SharePoint WFE memory allocation on 32-bit Windows Server

How much memory can my SharePoint web front-end (WFE) servers use? It's a common question, and this post is an attempt to answer it for common scenarios. Briefly: 4 GB is the maximum recommended for most scenarios, though you may be able to use more if you're hosting other applications on the same server, including other web applications.

On 32-bit Windows Server 2003 each application pool can only address 2 GB of RAM because that's the limit of user-mode address space in a 32-bit application. You can reduce this effectively to ~1.5 GB after the CLR and core Framework are loaded. Joel recommends configuring 800 Mb per worker process and he has a slew of other great tips for configuring your Application Pools. Note that the /3GB switch is not supported with SharePoint for allocating more memory to the IIS worker process since it leads to memory instability.

If hosting multiple web applications, you can allocate the web applications into multiple application pools, and make use of more than 4 GB RAM. Note that a maximum of 8 application pools is recommended. For example, it's preferable to run Central Administration on a separate server (usually a MOSS Application Server), but you could run it on a WFE in a different application pool and even with its own Application Pool Identity. The same goes for in-house web service applications, though again,  to isolate IIS issues caused by SharePoint and your web services it's advisable to always host custom code away from your SharePoint farm. But if you have a good reason to run your code locally (i.e. you need SharePoint interaction and can't get the job done efficiently with SharePoint's web services), it's possible to create your own application pool and host your custom code there. If more than one Application Pool hosts a SharePoint Web Application (i.e a site with SharePoint content, not one of the administrative or WS interfaces) you'll just need to be sure that the Application Pool Identities remain in synch.

If you're only hosting one SharePoint Web Application, there is no benefit to adding memory beyond 4 GB. If that's your scenario it's probably better to move try to move services off that machine so it can at least take full advantage of what it has. Two candidates to move off the WFE (after the obvious APP / SSP services) are the Central Administration application and Query services.

Other ways to mitigate 32-bit memory issues:

  • Follow Joel's guidance on configuring Application Pool Settings particularly: recycle application pools daily at an off-peak time, adjust the ceiling to 800 MB per WP, and keep the number of worker processes at one per Application Pool.
  • In all custom code, follow Mike's guidance to dispose of all of the disposable objects that you create, and understand where you're creating them inadvertently. If you don't leak memory, you'll have more memory.
  • Avoid using standard views of large lists and lists with a lot of metadata. Think in terms of cells being returned, not just list size, and write custom queries or web parts where lists are unavoidably large. See the whitepaper on dealing with large lists for more information.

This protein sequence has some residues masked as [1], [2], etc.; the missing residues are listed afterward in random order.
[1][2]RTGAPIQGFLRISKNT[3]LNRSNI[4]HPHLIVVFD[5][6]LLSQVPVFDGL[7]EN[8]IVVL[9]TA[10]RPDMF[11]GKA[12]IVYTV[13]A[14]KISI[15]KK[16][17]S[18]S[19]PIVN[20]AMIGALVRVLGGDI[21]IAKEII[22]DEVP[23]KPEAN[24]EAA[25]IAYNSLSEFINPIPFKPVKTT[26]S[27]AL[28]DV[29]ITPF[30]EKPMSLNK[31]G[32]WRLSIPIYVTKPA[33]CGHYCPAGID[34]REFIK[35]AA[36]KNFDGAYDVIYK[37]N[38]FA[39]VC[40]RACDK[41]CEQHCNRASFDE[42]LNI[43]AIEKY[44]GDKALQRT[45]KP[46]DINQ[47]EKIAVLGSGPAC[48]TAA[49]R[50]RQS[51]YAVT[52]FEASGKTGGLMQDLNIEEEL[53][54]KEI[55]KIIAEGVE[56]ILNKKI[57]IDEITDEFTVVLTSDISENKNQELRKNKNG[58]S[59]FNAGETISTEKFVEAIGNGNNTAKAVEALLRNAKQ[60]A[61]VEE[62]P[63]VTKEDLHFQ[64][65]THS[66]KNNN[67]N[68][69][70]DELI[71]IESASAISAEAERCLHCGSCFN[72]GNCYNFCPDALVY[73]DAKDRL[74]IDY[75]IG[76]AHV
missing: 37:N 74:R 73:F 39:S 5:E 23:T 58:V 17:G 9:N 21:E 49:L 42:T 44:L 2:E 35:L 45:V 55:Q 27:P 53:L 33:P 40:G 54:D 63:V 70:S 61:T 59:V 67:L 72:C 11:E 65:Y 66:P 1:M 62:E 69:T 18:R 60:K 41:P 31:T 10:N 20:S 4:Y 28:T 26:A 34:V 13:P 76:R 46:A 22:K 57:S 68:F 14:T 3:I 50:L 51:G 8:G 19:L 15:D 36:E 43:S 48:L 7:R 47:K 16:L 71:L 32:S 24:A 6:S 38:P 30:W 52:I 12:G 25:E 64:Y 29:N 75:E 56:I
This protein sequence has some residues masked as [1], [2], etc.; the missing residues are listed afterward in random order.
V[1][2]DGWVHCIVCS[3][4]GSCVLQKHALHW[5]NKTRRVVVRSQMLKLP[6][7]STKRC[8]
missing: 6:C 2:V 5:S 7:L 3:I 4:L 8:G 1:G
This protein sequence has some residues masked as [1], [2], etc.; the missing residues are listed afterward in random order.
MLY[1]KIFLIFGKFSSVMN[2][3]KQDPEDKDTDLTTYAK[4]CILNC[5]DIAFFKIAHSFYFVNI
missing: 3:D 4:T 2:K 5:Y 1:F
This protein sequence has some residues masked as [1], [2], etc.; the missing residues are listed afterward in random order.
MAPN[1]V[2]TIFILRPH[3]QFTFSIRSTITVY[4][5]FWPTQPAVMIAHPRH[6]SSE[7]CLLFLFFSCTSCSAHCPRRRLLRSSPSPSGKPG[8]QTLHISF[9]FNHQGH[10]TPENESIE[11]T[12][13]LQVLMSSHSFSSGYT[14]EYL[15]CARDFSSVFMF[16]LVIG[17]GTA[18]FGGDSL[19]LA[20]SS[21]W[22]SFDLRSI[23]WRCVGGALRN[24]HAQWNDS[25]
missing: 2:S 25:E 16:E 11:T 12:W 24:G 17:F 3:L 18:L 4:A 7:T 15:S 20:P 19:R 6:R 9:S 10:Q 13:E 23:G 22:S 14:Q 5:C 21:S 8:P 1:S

• Use queries to avoid walking the object model wherever possible. Don't use the memory-hogging "foreach (SPListItem item in mySPList)" when you can use GetItems() or GetItemsInFolder(),
  • Web Gardens. Leave worker process at 1 per application pool, or according to TechNet, "Do not use Web gardens." But. If you see frequent out-of-memory issues (e.g. on a 4 GB WFE with thousands of users), they may be possible to resolve by increasing worker processes to 2 (aka create a Web Garden) and cap your memory ceiling to 600 to 800 MB (i.e. divide the available RAM) per process. This can mitigate OOM errors but two things to consider: 1) performance will degrade, and 2) you should also disable page output caching and the BLOB cache since only one process can get a lock to manage either of these at a time, so successful use of the cache now depends on which thread made the call. That said, if memory is a concern you should probably minimize these caches on collaborative sites anyway since they're intended for sites with relatively static content. Heck, this could be a point of its own.
  • Disable page output caching and BLOB caching on collaborative sites, these features are best-suited for relatively static WCM sites.
  • Migrate to 64-bit Windows Server

64-bit Windows Server doesn't have this 2 GB-per-process limitation (the user-mode address space goes up to 8 terabytes) so memory added beyond 4 GB will always help. Note that 64-bit doesn't remove the performance risks of large lists, which really stem from inefficient default query strategies and the resulting amount of information coming back from SQL Server. Guidance for configuring the Application Pools is similar; recycling daily is still important, but the ceiling can be much higher. Just beware that the higher you let it go, the inevitable and regular garbage collection will simply have that much more to do.

Further reference

Optimizing Office SharePoint Server for WAN environments
JoelO's Recommendations for SharePoint Application Pool Settings
JoelO's Why WSS 3.0 x64 and MOSS 2007 x64... What's the deal?

[Update: Thanks to Todd Klindt for the guidance against mixing web gardens and BLOB caching, and to Nadeem for stopping me from iterating over lists.]

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